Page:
Mr W and I are communicating across the parking lot in our own sign language, like couples do, and I realize I only have a quarter. (mental note for next time: keep some change hidden away from children in glove compartment for emergencies...so you can forget it's there when you need it) As I go into the convenience store to get Mr W a cold drink and some change, I notice two ladies approach Mr W. As I exit the store, I feel my heart skip a beat as I notice him helping the two ladies with the wretched machine.
He's a good guy that way.
Once we get home, he deposits me into the house with the kids, and off he goes with the traitorous treadless tire to get a new one. A few minutes later, he's back.
"They're closed," he explains. "I'd have been back sooner, but I also had to stop and pick up some oil, because you're car is low." My poor neglected-by-both-of-us car. A few minutes pass, and I go outside to find him still out there messing with it. "Start it," he tells me. We both grimace as we hear a noise that sounds like a can is rattling in my engine. That car is 14 years old, it's has 186,000++ miles on it, and has served us well. While I've grown accustomed to its noises and sputters, this one, which has been nagging at me for a bit, sounds like it's a death rattle. "Turn on your lights, I think one of them is out, and I'll get another when I go back out for more oil." I do it. "Turn 'em off! Turn 'em off!!" I get out of the car, "what's up?" as he says, "the light started smoking." Fabulous.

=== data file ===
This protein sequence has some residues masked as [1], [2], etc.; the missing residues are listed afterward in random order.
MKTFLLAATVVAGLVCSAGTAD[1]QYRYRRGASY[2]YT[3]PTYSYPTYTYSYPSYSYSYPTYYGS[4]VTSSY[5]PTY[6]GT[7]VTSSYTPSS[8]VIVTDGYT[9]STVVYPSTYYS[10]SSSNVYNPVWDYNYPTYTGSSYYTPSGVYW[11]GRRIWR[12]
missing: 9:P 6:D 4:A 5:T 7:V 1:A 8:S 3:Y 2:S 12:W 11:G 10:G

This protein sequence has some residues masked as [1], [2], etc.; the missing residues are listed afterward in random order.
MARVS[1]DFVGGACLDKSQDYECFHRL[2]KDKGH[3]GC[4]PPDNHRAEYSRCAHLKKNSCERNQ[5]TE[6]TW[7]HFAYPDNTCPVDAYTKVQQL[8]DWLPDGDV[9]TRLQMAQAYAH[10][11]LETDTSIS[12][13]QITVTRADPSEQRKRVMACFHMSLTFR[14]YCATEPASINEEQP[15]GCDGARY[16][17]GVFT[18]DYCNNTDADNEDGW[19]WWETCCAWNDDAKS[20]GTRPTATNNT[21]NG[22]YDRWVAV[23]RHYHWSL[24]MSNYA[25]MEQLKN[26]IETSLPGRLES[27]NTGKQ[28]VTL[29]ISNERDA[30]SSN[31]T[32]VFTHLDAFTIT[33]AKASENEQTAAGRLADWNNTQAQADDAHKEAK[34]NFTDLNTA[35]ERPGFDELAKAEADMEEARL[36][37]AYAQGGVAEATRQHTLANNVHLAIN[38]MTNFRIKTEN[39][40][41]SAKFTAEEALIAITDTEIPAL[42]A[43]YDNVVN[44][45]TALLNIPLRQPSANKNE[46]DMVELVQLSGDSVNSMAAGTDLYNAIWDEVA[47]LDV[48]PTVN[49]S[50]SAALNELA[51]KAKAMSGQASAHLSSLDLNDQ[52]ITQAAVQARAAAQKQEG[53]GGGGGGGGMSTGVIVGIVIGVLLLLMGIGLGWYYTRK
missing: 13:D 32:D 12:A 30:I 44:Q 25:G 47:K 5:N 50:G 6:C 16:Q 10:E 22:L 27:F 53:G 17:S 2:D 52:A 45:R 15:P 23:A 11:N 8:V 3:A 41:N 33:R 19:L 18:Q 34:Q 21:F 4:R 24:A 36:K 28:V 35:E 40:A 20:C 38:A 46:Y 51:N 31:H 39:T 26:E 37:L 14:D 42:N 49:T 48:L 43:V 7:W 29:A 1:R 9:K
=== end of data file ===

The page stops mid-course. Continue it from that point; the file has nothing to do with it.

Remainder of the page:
Stress-o-matic is the button I can see pushed on my husband's forehead. I can tell I'm in for a delightful day when he stomps on my next words. "Anna, don't even joke about this right now," he gruffs. Fine. Let's just wallow in desperate misery, shall we?
Someone pass me some Tylenol.
I know he just needs time to wrap his head around this. We've had a wacko streak lately, first the van (x2); then the garage door opener went kaput; we came home last night to a slightly leaking toilet tank; he has to rescue his damsel only to find that her horse needs to be shot; throw in the day-to-day craziness and it gets to be a bit much.
I know he didn't mean it to upset me. But I still take it a little personally, retreating inside before I start shedding a tear or two. I left him out there to work it out.
He's a loner that way.
After I recollect myself, I go back outside. He's on the ground, sorting out pieces...of the new garage door opener. He's decided to tackle it, right now.
Gamely, I jump in to help him out. Hold something here. Get a wrench there. Hand me this or that. You get the picture.
I'm spending the afternoon getting all hot and sweaty with my husband. Too bad it's not in a more enjoyable fashion.
We make an intuitive team, too. Just when I sense his frustration, I read the troubleshooting instructions in the manual. Just when he senses I can't hold the damn thing over my head another second, he lets me know that it's almost over or to put it down.
So ultimately, we get it hung up... then down... then up... "What about?" "Try this." "Move that over..." Curse. Try again. Sigh. "But what about.." "It says here..." Finally, 7 or so hours later, after another failed attempt, I hear: "Call someone out tomorrow. I have no idea why this isn't working." We're hot, sweaty, defeated. But we're in it together.
We're good at sharing the burden that way.
Now, I'm not a superstitious girl. Much. (Okay, maybe I am. You just can't grow up around all those older Mexican ladies and not be. I'm not as bad as some; I just consider it a personality quirk of mine and call it even.)
Yet, as I sat in the gore point awaiting my knight; as we struggled with our garage door, my mind kept going back to that jar of salsa. I fought it, because no one really wants to admit it.
Sometimes, a broken jar of salsa is just an inconvenience.
And sometimes, a broken jar of salsa can be a weird portent of the day to come.